This year, for the first time, any woman of childbearing age looking to work for the U.S. Antarctic Program has to take a pregnancy test. Testing positive means you won't get hired or will get sent home. Is that legal?
About 3,000 people work in Antarctica through the USAP, which is managed by the National Science Foundation. The support staff hired by Raytheon, a private contractor make up the majority of the employees, working shifts that range from four to six months to one-year contracts.
This year, a memo went out from the NSF detailing a new policy that expanded on what would render you NPQ, or "not physically qualified." All women deemed of childbearing age would have to test negative for pregnancy before being hired. Here's the rationale:
Because clinics at U.S. stations are not equipped or staffed to provide adequate prenatal care, manage obstetric emergencies, or perform abortions, medical evacuation may be necessary. There are few transportation options during the isolated Antarctic winter. Consequently, pregnancy puts not only the mother and unborn child at risk but also the flight crews and other station personnel.
Acting on the recommendation of a medical review panel that met in May 2010, women applicants are now tested for pregnancy, one to two weeks before departing. If you refuse to be tested, you won't be hired. And if you get pregnant while there, according to the FAQ, "Contract employees would be considered contract complete, compensated for the work that has been done, and put on the first available flight." In the interim, "We'll do our best to manage the situation. Our clinics have limited capabilities and pregnancy poses a risk to the mother and unborn child. This risk also impacts all station personnel and flight crew. There are circumstances where a medevac is not possible no matter how dire the need."
But a tipster who has worked in the program in the past told us the policy has upset support staff, who know at least two women who were pregnant in Antarctica without known incident. She asked us whether it was legal for these employers, the NSF or its various contractors, to discriminate against women who were pregnant.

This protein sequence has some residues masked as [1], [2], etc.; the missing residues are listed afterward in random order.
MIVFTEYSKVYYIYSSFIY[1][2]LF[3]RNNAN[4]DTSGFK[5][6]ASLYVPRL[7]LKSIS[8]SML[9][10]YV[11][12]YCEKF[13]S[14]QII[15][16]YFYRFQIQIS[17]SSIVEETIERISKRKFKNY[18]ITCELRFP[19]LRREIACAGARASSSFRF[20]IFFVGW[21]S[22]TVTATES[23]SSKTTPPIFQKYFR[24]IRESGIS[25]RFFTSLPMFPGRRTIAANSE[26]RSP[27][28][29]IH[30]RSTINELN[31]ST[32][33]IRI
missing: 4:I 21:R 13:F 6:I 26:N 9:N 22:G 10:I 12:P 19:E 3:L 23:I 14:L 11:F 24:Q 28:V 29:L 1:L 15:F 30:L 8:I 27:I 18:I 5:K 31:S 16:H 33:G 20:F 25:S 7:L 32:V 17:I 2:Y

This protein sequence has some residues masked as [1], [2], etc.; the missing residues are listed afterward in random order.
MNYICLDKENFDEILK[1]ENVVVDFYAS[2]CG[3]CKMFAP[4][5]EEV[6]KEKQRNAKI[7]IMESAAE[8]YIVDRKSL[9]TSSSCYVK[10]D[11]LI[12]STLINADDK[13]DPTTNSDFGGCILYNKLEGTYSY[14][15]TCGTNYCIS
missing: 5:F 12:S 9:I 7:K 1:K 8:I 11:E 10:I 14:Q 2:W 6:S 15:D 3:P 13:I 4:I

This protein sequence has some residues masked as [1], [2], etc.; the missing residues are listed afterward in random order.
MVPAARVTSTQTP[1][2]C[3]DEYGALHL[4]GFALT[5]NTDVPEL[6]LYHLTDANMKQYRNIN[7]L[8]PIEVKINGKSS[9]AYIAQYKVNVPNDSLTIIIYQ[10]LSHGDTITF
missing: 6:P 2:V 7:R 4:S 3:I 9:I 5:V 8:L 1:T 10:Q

We checked in with Lenora Lapidus, director of the Women's Rights project at the ACLU. While pregnant women are a protected class under Title VII of the Civil Rights Act, there are certain exceptions that fall under the clause, "Women who are pregnant or affected by pregnancy-related conditions must be treated in the same manner as other applicants or employees with similar abilities or limitations." In other words, if the NSF were found to be treating other people with different physical conditions or limitations — i.e., unable to care for them — then they couldn't be said to be discriminating against pregnant women.
We asked a representative for the NSF to clarify whether other medical conditions would be accommodated, and they wrote us, "Individuals cannot deploy if they do not meet the U.S. Antarctic Program (USAP) medical standards, which are set by an external panel of physicians familiar with the limited medical-care capabilities in Antarctica and the harsh and unpredictable environmental conditions encountered while working on that continent." The details of those medical standards remain vague.
"I have some questions about how exactly they do apply this to other medical conditions to ensure that pregnant women are not being treated differently from other individuals," said Lapidus. She also wondered what would happen if a woman chose to terminate her pregnancy if she tested positive before deployment, since the FAQ asks whether one can be retested and then doesn't answer that question. Also, "What happened to the people who have been pregnant there before? Did it actually pose risks and were they able to handle it?"
Historically, exploring the Antarctic frontier was a male-dominated activity — in 1968, Admiral James Reedy called it "the womanless white continent of peace." The first women who set foot there were the wives of explorers and whalers, and for decades women's applications were rejected. The U.S. station commander in 1959 said he thought his men wouldn't want women there. "I think the presence of women would wreck the illusion of the frontiersman — the illusion of being a hero." Another senior naval officer said, "There are no facilities for them down there. Every man who is down there is working to capacity on what is essential work. To ask them to turn around and build suitable accommodations for women when it is not strictly necessary would be asking too much of them." He was talking about bathrooms.
According to a blog post by a doctor deployed to Antarctica (since removed), no babies have been born on the U.S. base, though several have been born on the Chilean and Argentine stations. An Australian report on women's health in Antarctica quoted a doctor saying, "No one wants to become pregnant down there, no one wishes a baby to be born down there. I think it would just put that much bigger burden on the station and the station medical officer." Seven pregnancies have been recorded on that base between 1989 and 2006; the USAP declined to give its own figures.